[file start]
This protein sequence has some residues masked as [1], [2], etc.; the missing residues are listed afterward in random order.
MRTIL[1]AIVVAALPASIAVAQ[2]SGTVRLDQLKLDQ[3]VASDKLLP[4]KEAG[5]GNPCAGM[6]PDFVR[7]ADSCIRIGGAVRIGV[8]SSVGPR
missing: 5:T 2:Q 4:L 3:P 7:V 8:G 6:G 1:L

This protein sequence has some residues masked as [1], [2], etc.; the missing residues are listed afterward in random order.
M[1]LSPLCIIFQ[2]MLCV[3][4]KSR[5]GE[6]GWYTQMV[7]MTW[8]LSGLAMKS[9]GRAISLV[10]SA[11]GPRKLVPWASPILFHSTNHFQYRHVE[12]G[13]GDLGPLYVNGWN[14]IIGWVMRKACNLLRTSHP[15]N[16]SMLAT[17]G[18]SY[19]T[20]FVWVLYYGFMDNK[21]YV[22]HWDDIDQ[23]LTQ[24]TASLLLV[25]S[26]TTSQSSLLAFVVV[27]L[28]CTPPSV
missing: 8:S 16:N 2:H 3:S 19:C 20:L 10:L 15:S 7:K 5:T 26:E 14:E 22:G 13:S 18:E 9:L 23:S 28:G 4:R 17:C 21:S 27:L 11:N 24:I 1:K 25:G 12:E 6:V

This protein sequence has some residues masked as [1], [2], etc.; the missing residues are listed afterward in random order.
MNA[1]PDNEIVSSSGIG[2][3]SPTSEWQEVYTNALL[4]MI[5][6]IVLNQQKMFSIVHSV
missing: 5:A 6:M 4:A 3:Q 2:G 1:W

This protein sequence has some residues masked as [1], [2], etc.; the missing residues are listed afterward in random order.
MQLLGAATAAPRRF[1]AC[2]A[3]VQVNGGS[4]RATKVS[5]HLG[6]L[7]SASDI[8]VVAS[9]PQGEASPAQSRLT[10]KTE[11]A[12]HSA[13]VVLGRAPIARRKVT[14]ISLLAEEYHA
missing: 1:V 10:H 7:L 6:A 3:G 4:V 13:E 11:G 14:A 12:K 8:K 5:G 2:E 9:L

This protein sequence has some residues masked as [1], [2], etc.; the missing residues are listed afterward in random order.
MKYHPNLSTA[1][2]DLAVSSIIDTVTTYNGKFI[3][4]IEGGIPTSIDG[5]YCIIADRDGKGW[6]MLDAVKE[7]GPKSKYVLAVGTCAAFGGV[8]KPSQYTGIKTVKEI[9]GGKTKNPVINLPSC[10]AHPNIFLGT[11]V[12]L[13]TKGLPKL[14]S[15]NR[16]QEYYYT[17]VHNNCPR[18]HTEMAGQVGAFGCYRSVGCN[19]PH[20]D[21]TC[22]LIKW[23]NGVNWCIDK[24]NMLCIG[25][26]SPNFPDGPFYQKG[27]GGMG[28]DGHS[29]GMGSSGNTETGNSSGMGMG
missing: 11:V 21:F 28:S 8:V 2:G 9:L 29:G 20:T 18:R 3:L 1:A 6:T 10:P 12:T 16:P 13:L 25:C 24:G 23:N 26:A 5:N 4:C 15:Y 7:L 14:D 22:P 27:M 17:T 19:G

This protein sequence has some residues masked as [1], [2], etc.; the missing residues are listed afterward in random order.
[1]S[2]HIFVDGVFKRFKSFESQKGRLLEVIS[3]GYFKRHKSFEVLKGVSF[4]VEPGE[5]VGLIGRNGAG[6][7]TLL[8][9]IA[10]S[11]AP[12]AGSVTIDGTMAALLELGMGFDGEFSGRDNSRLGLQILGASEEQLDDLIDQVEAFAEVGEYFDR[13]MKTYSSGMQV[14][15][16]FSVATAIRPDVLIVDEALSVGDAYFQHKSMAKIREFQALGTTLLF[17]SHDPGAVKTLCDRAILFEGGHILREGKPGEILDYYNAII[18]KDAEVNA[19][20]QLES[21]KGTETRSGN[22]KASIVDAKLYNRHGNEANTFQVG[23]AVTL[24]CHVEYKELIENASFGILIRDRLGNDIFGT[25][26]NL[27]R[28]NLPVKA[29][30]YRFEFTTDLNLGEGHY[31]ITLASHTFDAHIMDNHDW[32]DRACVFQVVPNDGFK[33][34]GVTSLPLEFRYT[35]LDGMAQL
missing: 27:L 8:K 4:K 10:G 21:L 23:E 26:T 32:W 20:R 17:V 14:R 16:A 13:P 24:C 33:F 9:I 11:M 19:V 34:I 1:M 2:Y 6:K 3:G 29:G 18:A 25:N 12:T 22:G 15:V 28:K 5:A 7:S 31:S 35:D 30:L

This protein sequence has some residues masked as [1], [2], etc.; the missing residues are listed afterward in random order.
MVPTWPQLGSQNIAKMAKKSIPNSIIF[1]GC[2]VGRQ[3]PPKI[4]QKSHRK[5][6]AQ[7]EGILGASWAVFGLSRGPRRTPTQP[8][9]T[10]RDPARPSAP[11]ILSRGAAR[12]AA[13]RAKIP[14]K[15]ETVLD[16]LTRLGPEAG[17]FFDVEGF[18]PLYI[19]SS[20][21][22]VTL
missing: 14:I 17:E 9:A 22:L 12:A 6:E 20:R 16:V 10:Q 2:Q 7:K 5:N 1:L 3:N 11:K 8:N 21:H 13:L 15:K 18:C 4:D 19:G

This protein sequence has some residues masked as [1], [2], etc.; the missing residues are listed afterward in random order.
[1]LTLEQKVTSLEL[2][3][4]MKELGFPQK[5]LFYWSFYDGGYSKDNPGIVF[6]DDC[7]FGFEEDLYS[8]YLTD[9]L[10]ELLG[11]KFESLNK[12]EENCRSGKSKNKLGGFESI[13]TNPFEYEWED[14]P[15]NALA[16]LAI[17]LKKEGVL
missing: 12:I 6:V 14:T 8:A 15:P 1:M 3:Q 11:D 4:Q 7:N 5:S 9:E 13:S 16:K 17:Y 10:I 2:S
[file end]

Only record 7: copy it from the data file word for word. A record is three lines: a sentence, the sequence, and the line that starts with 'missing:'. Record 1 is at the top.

This protein sequence has some residues masked as [1], [2], etc.; the missing residues are listed afterward in random order.
MVPTWPQLGSQNIAKMAKKSIPNSIIF[1]GC[2]VGRQ[3]PPKI[4]QKSHRK[5][6]AQ[7]EGILGASWAVFGLSRGPRRTPTQP[8][9]T[10]RDPARPSAP[11]ILSRGAAR[12]AA[13]RAKIP[14]K[15]ETVLD[16]LTRLGPEAG[17]FFDVEGF[18]PLYI[19]SS[20][21][22]VTL
missing: 14:I 17:E 9:A 22:L 12:A 6:E 20:R 16:V 10:Q 2:Q 7:K 5:N 1:L 3:N 11:K 8:N 21:H 13:L 15:K 18:C 4:D 19:G